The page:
I was a weird kid. One day I skulked around my neighborhood, howling and snarling, and when the other kids came to investigate, I would run and hide, only to pop out again somewhere else along the block, ranting and raving. Finally I drew a crowd, and all my friends chased me up and down the street, trying to see just what the hell was wrong with me. I think I wanted them to believe I’d turned into a werewolf, or Mr. Hyde, or maybe just a crazed maniac. It was all great fun, until they caught me. They were pissed, and demanded an answer. I had none. So I was shunned and ridiculed for a time after that. Until everyone’s attention was drawn by other sport. Maybe it was the kid with bowed legs, or that the swimming pool had opened in Garvin Park.
I made up stories all the time. I was a notorious liar. I told other kids outlandish tales constantly, the weirder the better. And if I could make them believe them, it gave me a warm sense of accomplishment. Sometimes it worked. Other times, I nearly got beat up for it.
I tried it on my parents from time to time as well. Of course, they never bought any of it. I remember sitting on the basement steps one evening, telling my stepmom about my harrowing experience of being kidnapped by a couple of faceless, sinister men in a big black car. I think the story sort of unraveled at the end, when the kidnappers lost interest in me and decided to let me go. I even cried while telling it, for effect. My stepmom feigned amazement, nodding and commenting in all the right places while she did the laundry. I did that kind of stuff all the time, then finally my dad would get fed up and tell me to knock it off.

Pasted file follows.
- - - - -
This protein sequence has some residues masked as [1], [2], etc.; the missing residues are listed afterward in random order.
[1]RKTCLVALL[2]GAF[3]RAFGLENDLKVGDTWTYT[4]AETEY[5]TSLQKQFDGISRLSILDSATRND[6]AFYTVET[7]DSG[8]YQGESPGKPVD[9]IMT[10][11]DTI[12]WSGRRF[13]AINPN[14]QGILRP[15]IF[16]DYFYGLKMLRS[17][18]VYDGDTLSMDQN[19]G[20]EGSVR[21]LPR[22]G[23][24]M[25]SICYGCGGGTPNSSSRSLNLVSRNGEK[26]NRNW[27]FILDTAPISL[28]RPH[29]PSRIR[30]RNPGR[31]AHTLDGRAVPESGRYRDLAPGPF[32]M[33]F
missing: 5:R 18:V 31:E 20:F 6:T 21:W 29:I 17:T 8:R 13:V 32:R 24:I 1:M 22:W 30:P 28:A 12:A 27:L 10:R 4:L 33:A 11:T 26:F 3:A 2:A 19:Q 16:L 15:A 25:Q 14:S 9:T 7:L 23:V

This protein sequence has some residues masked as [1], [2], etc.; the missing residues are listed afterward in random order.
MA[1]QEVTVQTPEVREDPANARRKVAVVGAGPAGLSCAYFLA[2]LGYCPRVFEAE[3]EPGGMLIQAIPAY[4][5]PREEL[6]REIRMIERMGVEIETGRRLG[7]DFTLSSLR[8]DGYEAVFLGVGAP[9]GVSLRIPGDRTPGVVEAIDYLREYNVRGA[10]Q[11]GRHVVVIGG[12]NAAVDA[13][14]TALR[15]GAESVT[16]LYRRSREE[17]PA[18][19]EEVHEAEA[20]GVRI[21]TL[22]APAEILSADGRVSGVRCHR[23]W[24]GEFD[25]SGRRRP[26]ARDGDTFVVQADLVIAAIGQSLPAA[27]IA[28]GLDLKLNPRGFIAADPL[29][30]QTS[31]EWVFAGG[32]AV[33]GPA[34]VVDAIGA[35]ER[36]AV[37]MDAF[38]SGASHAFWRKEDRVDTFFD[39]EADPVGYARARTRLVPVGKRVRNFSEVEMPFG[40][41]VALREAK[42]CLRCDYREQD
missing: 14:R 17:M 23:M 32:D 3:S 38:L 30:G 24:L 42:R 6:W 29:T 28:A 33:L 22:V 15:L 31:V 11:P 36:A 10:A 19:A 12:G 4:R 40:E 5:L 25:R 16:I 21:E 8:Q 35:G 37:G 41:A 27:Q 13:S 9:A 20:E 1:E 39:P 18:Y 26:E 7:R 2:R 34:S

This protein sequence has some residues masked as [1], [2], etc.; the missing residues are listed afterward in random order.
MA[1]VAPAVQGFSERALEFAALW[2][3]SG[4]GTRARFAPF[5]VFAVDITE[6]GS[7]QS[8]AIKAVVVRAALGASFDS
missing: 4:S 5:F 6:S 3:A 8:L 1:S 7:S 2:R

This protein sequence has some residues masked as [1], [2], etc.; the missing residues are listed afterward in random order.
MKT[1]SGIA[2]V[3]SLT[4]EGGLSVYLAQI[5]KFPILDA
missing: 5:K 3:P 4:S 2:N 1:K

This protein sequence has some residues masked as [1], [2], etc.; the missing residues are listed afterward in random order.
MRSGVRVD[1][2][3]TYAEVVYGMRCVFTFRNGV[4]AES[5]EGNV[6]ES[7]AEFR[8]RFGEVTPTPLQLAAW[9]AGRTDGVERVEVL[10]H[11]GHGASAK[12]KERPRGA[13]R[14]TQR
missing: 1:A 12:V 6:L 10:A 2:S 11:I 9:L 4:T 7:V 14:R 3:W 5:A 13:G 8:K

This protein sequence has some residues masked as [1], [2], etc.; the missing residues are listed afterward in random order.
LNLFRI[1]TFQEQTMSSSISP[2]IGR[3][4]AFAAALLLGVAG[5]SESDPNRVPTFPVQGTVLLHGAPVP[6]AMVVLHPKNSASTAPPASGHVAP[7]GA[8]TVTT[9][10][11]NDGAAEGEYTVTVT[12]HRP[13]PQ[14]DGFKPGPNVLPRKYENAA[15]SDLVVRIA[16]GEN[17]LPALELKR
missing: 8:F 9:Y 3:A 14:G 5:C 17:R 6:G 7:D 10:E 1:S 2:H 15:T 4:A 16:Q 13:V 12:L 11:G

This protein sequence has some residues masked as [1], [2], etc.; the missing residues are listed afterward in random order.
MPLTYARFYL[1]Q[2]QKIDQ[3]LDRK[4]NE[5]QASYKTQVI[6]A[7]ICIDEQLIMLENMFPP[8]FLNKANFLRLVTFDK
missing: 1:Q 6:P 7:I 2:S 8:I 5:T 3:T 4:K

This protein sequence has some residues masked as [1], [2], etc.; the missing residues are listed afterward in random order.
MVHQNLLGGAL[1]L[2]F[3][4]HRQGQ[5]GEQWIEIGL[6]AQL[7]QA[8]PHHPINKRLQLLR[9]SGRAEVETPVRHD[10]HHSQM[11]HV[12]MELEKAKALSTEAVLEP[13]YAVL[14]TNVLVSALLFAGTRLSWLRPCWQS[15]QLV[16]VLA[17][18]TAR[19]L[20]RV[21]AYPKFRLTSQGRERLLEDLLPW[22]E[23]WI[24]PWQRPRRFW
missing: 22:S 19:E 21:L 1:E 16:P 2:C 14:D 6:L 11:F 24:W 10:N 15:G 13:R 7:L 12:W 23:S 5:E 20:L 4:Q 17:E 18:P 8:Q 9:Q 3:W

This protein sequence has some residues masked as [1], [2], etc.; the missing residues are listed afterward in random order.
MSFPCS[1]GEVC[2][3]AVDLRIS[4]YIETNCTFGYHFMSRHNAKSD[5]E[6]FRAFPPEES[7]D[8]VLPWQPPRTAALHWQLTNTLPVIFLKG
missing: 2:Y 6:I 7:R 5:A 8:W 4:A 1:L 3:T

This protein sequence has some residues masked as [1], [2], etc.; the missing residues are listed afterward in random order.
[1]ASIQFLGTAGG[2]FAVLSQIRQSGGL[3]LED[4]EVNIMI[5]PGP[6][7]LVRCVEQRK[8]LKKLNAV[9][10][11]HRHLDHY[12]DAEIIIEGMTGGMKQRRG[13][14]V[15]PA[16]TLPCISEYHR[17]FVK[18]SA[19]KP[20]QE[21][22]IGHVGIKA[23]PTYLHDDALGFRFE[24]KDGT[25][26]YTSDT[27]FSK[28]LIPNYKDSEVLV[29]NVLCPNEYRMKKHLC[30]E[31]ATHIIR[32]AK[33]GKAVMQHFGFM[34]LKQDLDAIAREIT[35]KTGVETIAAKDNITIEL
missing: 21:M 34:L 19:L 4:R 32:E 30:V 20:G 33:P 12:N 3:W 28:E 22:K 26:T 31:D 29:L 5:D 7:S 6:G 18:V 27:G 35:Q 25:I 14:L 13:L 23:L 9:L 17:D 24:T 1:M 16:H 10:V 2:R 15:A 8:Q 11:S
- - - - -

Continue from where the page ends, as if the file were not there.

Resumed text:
My little brother, David, was easiest to fool. Once, I convinced him that I fashioned a time machine out of some sort of remote control device. Another time, I had him so scared that I could turn myself into a Jekyll-and-Hyde creature with a concoction I created from my chemistry set, that he threatened to shoot me with our dad’s .22 Ruger until I convinced him that I’d made the whole thing up.
Finally I quit telling lies out loud and started writing them down on paper. While my brothers played outside in the summer, dirt-smeared and naked as savages to the waist, I stayed mostly in my room, writing feverishly, stories about people traveling to and from other worlds, vampires, or that proverbial monster hiding under the bed. Like I said, I was a weird kid. It was just that I was always more comfortable in those fantasy worlds than I was in the real one.
Hell, I still am.